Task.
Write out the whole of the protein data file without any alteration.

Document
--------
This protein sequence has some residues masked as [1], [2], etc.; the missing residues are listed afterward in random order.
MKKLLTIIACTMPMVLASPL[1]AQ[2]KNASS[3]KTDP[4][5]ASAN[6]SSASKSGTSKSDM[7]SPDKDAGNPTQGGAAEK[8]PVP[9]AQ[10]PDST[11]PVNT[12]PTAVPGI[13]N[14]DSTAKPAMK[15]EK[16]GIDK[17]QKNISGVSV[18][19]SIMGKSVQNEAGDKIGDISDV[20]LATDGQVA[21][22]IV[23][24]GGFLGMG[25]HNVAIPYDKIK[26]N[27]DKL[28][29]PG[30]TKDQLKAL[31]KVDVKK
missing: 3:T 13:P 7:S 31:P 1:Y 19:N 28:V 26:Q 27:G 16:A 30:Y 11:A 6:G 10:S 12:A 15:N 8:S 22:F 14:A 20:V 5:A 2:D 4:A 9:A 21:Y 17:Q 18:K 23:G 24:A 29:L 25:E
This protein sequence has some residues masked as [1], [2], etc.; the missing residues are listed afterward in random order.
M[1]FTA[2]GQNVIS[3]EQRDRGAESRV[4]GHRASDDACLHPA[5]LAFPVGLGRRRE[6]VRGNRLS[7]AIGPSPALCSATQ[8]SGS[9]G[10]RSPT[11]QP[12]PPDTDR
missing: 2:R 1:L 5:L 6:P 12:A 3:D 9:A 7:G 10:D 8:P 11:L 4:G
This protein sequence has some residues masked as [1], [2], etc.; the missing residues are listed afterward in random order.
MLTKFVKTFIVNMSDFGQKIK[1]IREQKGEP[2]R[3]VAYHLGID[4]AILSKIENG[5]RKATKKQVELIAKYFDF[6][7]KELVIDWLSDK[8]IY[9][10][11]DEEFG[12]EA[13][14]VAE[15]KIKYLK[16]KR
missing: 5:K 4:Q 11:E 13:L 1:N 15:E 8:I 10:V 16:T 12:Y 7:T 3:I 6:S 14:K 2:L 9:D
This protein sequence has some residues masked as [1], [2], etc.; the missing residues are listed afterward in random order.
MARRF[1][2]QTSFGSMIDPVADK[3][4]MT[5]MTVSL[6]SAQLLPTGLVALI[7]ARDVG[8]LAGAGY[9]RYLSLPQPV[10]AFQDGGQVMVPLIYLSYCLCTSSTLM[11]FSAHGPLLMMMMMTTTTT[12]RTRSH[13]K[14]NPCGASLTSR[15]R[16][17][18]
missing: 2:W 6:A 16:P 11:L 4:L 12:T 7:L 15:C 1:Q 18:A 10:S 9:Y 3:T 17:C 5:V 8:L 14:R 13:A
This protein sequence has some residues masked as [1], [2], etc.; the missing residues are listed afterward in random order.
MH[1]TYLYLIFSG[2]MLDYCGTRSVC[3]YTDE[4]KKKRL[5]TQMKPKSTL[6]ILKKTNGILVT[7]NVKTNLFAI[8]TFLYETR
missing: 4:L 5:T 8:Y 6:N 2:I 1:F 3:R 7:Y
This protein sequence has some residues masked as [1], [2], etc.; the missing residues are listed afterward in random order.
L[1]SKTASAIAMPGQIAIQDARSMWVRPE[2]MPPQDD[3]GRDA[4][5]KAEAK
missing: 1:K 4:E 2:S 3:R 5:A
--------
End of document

This protein sequence has some residues masked as [1], [2], etc.; the missing residues are listed afterward in random order.
MKKLLTIIACTMPMVLASPL[1]AQ[2]KNASS[3]KTDP[4][5]ASAN[6]SSASKSGTSKSDM[7]SPDKDAGNPTQGGAAEK[8]PVP[9]AQ[10]PDST[11]PVNT[12]PTAVPGI[13]N[14]DSTAKPAMK[15]EK[16]GIDK[17]QKNISGVSV[18][19]SIMGKSVQNEAGDKIGDISDV[20]LATDGQVA[21][22]IV[23][24]GGFLGMG[25]HNVAIPYDKIK[26]N[27]DKL[28][29]PG[30]TKDQLKAL[31]KVDVKK
missing: 3:T 13:P 7:S 31:P 1:Y 19:N 28:V 26:Q 27:G 16:A 30:Y 11:A 6:G 10:S 12:A 15:N 8:S 22:F 14:A 20:V 5:A 2:D 4:A 9:A 21:Y 17:Q 18:K 23:G 24:A 29:L 25:E
This protein sequence has some residues masked as [1], [2], etc.; the missing residues are listed afterward in random order.
M[1]FTA[2]GQNVIS[3]EQRDRGAESRV[4]GHRASDDACLHPA[5]LAFPVGLGRRRE[6]VRGNRLS[7]AIGPSPALCSATQ[8]SGS[9]G[10]RSPT[11]QP[12]PPDTDR
missing: 2:R 1:L 5:L 6:P 12:A 3:D 9:A 7:G 10:D 8:P 11:L 4:G
This protein sequence has some residues masked as [1], [2], etc.; the missing residues are listed afterward in random order.
MLTKFVKTFIVNMSDFGQKIK[1]IREQKGEP[2]R[3]VAYHLGID[4]AILSKIENG[5]RKATKKQVELIAKYFDF[6][7]KELVIDWLSDK[8]IY[9][10][11]DEEFG[12]EA[13][14]VAE[15]KIKYLK[16]KR
missing: 5:K 4:Q 11:E 13:L 1:N 15:E 8:I 10:V 16:T 12:Y 7:T 3:I 6:S 14:K 2:L 9:D
This protein sequence has some residues masked as [1], [2], etc.; the missing residues are listed afterward in random order.
MARRF[1][2]QTSFGSMIDPVADK[3][4]MT[5]MTVSL[6]SAQLLPTGLVALI[7]ARDVG[8]LAGAGY[9]RYLSLPQPV[10]AFQDGGQVMVPLIYLSYCLCTSSTLM[11]FSAHGPLLMMMMMTTTTT[12]RTRSH[13]K[14]NPCGASLTSR[15]R[16][17][18]
missing: 2:W 6:A 16:P 11:L 4:L 12:T 7:L 15:C 1:Q 18:A 10:S 9:Y 3:T 17:C 5:V 8:L 14:R 13:A
This protein sequence has some residues masked as [1], [2], etc.; the missing residues are listed afterward in random order.
MH[1]TYLYLIFSG[2]MLDYCGTRSVC[3]YTDE[4]KKKRL[5]TQMKPKSTL[6]ILKKTNGILVT[7]NVKTNLFAI[8]TFLYETR
missing: 4:L 5:T 8:Y 6:N 2:I 1:F 3:R 7:Y
This protein sequence has some residues masked as [1], [2], etc.; the missing residues are listed afterward in random order.
L[1]SKTASAIAMPGQIAIQDARSMWVRPE[2]MPPQDD[3]GRDA[4][5]KAEAK
missing: 1:K 4:E 2:S 3:R 5:A